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Abstract

Glucuronidation is the major pathway for elimination of acetaminophen, diverting it from the toxifying pathway catalyzed by cytochromes P-450. A genetic deficiency in bilirubin UDP-glucuronyl transferase may predispose humans and animals to the toxicity of drugs that are extensively glucuronidated, if other glucuronyl transferase isoenzymes are concurrently deficient. Homozygous and heterozygous Gunn rats are, respectively, severely and moderately deficient in glucuronyl transferase. Acetaminophen (500 mg per kg) was administered intraperitoneally to homozygous and heterozygous Gunn rats and to Wistar controls. Hepatic and renal cellular damage was assessed by peak plasma concentrations of ALT and blood urea nitrogen, respectively. Homozygous and heterozygous Gunn rats showed, respectively, 115-fold and 9-fold higher ALT concentrations compared to Wistar controls. Blood urea nitrogen was elevated only in the homozygous Gunn rats (3-fold). Biotransformation of acetaminophen was measured by high-performance liquid chromatography. Acetaminophen glucuronidation was decreased by 72 and 35% (p < 0.05), respectively, in the homozygous and heterozygous Gunn rats compared with Wistar controls. Production of acetaminophen glucuronide correlated negatively with ALT concentration (r = −0.89, p < 0.001). Production of glutathione-derived metabolites, reflecting acetaminophen bioactivation, was 2 to 3-fold higher in the Gunn rats (p < 0.05) and correlated with ALT concentrations (r = 0.90, p < 0.001).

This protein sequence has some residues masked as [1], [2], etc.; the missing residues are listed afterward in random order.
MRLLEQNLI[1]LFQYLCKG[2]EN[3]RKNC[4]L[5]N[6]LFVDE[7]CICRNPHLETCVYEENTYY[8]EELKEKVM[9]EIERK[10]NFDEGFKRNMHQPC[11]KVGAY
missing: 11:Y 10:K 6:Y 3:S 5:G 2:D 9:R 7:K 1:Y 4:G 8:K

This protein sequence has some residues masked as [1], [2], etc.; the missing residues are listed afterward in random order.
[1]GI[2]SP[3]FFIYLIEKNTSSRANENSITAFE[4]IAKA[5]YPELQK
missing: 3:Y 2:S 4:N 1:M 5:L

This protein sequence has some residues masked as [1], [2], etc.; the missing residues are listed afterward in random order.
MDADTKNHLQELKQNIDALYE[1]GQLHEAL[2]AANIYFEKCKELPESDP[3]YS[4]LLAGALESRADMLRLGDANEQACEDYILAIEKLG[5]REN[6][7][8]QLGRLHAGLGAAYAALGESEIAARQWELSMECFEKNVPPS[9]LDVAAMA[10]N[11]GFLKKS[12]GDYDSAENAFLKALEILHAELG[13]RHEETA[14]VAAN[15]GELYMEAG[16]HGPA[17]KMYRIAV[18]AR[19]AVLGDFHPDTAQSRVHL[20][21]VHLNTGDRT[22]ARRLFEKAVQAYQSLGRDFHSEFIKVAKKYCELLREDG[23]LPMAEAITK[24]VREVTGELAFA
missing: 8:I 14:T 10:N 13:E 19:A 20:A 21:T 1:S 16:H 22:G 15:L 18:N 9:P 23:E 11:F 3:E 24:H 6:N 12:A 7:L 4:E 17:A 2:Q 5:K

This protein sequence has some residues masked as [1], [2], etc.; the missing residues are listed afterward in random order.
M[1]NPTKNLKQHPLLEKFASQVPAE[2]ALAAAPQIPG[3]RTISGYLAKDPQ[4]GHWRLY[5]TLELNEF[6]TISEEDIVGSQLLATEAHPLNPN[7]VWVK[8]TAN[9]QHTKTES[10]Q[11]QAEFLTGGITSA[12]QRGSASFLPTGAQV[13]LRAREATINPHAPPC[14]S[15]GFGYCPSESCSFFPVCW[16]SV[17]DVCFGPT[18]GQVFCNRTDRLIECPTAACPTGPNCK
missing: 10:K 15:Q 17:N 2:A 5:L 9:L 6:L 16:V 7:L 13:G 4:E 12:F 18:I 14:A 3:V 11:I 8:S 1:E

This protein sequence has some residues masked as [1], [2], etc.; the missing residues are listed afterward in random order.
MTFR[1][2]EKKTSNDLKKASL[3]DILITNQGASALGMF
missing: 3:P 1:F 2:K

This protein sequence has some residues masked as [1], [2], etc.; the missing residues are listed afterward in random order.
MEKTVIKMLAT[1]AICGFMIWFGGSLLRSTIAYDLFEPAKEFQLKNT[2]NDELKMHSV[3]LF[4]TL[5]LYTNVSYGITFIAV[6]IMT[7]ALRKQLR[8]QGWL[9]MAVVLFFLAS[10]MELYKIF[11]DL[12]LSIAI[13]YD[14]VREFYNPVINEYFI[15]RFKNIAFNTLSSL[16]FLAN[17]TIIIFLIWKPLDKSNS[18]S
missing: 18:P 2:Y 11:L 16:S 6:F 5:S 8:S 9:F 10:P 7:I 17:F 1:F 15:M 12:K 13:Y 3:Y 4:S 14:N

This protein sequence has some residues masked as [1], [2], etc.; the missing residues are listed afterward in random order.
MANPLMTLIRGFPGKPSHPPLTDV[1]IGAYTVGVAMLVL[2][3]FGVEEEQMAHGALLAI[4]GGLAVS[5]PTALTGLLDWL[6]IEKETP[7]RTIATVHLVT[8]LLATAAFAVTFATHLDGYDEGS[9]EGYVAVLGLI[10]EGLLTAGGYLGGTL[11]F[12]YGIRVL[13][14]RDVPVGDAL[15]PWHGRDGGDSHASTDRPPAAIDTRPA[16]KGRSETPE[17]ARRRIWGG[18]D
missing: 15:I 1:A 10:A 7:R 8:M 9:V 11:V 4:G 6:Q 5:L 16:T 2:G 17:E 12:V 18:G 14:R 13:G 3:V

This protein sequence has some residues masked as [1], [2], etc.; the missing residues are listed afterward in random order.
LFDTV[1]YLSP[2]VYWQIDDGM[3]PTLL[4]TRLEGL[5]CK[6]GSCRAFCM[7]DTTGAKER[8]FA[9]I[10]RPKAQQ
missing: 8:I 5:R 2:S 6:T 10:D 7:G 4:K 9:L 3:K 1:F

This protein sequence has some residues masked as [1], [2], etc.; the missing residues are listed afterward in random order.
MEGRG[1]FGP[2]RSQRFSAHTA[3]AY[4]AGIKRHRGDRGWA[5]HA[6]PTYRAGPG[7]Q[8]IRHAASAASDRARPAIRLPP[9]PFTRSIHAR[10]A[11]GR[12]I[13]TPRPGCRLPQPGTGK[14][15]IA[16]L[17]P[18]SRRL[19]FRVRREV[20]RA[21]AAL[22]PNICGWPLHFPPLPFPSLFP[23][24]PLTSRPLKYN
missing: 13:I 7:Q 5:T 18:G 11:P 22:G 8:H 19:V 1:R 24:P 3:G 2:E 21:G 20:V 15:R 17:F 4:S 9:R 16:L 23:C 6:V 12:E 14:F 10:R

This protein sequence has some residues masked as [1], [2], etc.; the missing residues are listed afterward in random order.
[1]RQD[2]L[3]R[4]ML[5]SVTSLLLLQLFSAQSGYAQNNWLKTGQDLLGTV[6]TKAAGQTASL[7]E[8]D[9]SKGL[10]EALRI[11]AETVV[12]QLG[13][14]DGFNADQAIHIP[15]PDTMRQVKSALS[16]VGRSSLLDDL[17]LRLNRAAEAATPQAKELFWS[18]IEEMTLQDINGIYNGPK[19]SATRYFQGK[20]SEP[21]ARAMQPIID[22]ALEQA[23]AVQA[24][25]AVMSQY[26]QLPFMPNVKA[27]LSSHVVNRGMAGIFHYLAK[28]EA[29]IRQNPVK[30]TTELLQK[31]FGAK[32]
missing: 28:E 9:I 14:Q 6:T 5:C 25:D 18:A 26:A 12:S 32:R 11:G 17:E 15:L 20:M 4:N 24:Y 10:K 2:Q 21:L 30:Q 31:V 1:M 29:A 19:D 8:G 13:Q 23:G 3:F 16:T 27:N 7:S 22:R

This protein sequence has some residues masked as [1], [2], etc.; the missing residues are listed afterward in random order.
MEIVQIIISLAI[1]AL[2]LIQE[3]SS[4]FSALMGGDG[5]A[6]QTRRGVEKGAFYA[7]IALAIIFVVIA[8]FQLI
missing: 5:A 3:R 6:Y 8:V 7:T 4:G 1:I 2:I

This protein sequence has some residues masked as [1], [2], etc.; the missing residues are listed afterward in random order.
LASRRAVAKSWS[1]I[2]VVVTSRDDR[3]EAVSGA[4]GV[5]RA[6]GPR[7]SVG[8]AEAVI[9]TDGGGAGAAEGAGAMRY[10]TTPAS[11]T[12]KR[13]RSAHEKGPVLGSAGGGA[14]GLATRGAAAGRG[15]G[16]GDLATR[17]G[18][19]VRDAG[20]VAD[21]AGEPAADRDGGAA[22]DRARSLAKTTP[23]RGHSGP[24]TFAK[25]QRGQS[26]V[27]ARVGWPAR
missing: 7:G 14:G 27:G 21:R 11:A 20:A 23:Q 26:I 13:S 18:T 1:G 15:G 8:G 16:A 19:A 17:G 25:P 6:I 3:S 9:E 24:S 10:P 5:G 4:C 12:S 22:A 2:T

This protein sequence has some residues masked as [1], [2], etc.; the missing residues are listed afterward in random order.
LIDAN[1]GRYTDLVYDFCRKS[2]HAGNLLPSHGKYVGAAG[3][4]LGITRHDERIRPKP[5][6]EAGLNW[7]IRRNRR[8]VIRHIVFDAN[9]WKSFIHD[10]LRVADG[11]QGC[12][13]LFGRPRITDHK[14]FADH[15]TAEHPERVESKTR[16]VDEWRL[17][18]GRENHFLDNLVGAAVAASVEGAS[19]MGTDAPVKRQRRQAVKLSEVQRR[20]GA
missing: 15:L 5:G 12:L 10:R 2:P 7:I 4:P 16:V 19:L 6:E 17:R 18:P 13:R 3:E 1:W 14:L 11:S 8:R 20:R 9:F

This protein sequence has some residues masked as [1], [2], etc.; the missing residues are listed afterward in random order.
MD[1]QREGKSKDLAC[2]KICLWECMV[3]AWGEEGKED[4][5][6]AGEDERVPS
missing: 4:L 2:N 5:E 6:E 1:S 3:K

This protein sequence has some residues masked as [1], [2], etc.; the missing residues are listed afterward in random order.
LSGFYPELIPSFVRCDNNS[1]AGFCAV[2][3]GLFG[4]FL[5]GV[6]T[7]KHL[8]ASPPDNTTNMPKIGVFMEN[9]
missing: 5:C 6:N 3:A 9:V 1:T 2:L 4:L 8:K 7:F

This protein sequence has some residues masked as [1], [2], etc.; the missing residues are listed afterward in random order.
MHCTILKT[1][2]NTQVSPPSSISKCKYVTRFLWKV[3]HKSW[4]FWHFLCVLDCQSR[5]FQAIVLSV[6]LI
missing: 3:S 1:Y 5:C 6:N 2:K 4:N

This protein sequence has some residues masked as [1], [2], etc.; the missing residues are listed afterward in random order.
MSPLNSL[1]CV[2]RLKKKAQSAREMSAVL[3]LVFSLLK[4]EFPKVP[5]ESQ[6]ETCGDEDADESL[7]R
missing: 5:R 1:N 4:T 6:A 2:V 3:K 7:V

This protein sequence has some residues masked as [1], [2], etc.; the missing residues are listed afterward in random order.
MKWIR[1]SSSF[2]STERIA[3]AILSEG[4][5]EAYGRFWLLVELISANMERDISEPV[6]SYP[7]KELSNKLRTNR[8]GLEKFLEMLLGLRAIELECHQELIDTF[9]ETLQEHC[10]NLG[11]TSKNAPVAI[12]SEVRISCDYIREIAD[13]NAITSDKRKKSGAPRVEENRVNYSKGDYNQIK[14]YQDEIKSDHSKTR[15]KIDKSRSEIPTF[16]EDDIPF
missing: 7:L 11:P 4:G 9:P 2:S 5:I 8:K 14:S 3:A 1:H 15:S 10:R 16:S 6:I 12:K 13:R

The results indicate that heterozygous and homozygous deficiencies in glucuronyl transferase are, respectively, intermediate and major determinants of acetaminophen bioactivation and toxicity. Also, a genetic deficiency in bilirubin glucuronyl transferase in Gunn rats is associated with a deficiency in the glucuronidation of drug substrates.